Revised licence for Shell gas terminal at Ballinaboy quashed

EPA concedes local resident entitled to order arising from defects in relation to environmental audit

 Ballinaboy bridge gas terminal.

Ballinaboy bridge gas terminal.

 

The controversial Shell Corrib gas pipeline project in Co Mayo has suffered a major setback after the Commercial Court today granted an order quashing the revised licence issued for the Shell gas terminal at Ballinaboy.

The Environmental Protection Agency, which issued the licence last June, conceded in court today that Martin Harrington was entitled to that order arising from defects in relation to the board’s carrying out of an Environmental Impact Assessment (EIA) concerning the terminal development.

Mr Justice Peter Kelly granted the order to Mr Harrington, Doohoma, Ballina, Co Mayo, after the EPA said it was not opposing his legal challenge to the revised Integrated Pollution Prevention and Control (IPPC) licence issued by the agency to Shell E&P Ireland. The EPA will also pay Mr Harrington’s legal costs.

The licence had permitted the operation of a gas refinery and combustion installations, with a rated thermal output of 50MW or greater, at Ballinaboy Bridge gas terminal, Bellagelly South, Co Mayo.

Shell E&P Ireland was a notice party to the proceedings and, in seeking last August to have them fast-tracked, said the case had “significant potential commercial consequences” for the €2.7 billion Corrib gas project.

The company said construction of the terminal has been largely completed and it was intended to begin commissioning the terminal gas infrastructure, under the revised IPPC licence, on April 1st, 2014. It was intended it would be carried out by importing natural gas through the terminal’s connection with the national grid through which gas from the Corrib field will later be transported to the market, the company said.

The company added it envisaged work to be carried out related to the project to the end of this year would cost some €170 million under existing contracts and ongoing construction and maintenance costs for the terminal, overall project team and offices.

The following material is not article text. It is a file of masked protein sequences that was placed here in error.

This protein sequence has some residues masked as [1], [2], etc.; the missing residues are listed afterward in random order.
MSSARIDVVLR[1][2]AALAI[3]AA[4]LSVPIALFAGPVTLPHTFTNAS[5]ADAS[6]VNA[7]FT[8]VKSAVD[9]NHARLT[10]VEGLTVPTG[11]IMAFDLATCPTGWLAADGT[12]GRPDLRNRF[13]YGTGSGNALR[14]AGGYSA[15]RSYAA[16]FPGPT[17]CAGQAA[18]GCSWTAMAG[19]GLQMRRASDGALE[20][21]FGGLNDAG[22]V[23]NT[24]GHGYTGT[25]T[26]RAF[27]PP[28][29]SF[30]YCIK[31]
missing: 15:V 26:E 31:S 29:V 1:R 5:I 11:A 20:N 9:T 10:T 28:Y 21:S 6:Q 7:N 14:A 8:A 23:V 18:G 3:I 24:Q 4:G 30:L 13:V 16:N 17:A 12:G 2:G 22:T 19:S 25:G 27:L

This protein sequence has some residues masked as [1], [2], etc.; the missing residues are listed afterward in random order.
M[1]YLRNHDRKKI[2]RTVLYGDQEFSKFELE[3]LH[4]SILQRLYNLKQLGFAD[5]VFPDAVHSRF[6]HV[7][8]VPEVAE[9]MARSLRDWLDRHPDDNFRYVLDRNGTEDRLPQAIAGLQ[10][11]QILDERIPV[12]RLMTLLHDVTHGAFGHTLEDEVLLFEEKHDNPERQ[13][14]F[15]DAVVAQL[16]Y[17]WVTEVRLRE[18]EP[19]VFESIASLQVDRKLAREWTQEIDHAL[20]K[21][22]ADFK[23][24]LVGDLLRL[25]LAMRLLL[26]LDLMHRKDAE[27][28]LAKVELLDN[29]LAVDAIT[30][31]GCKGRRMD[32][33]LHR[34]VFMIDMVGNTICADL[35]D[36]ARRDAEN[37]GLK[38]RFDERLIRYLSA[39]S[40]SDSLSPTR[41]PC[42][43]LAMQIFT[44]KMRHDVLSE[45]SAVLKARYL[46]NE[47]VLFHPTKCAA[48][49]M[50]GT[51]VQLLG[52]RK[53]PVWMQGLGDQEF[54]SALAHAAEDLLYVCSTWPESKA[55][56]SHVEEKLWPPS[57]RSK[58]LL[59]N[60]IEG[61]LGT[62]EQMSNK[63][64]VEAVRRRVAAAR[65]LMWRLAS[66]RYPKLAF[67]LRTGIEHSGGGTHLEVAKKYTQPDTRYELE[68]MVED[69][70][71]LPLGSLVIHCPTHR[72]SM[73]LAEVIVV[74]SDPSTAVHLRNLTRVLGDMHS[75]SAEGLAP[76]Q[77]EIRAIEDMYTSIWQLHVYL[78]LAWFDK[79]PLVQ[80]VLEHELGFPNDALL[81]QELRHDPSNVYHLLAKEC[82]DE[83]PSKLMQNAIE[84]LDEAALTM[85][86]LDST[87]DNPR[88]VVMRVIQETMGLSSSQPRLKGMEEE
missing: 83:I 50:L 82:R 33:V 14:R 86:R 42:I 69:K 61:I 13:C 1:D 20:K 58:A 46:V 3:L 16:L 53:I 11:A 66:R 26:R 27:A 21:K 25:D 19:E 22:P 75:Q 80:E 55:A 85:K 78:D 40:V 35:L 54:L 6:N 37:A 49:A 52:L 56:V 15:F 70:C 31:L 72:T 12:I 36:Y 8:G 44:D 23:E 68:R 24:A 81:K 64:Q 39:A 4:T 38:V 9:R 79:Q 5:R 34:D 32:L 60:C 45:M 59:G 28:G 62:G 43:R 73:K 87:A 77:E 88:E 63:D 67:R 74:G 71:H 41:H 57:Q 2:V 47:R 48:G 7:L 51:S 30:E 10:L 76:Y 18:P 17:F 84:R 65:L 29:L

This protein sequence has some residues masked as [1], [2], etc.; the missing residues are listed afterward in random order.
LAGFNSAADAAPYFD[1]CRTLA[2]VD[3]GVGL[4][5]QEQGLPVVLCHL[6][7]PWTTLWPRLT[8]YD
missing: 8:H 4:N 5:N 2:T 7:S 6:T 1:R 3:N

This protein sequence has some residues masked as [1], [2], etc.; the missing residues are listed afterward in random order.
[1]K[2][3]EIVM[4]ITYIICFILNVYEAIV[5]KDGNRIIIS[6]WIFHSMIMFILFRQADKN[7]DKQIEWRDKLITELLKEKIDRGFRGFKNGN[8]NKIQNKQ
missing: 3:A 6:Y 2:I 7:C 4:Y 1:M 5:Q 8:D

The company had also recruited a significant number of local staff to operate the terminal, it added. In all the circumstances, the company said it was anxious the case be decided as soon as possible.

In his judicial review challenge, Mr Harrington argued that, in issuing the revised licence, the EPA had failed to carry out an EIA in a manner that met the requirements of various EU directives, including the Habitats Directive.

He also argued that an amendment made to an earlier IPPC licence did not conform with provisions of the EPA Act insofar as it sought to carry out an EIA subsequent to the making of the decision.

He claimed the EPA erred in law in seeking to retrospectively carry out an EIA at a meeting of the EPA board held on June 25th, 2013, when the decision in respect of the IPPC licence had already been made. Such an assessment must be carried out before a decision is made on a licence, he argued.

Insofar as the EPA purported to carry out an EIA on June 25th, 2013, the record of that EIA as contained within the minutes of the board meeting did not amount to an assessment that met the requirements of the EU directives, he said.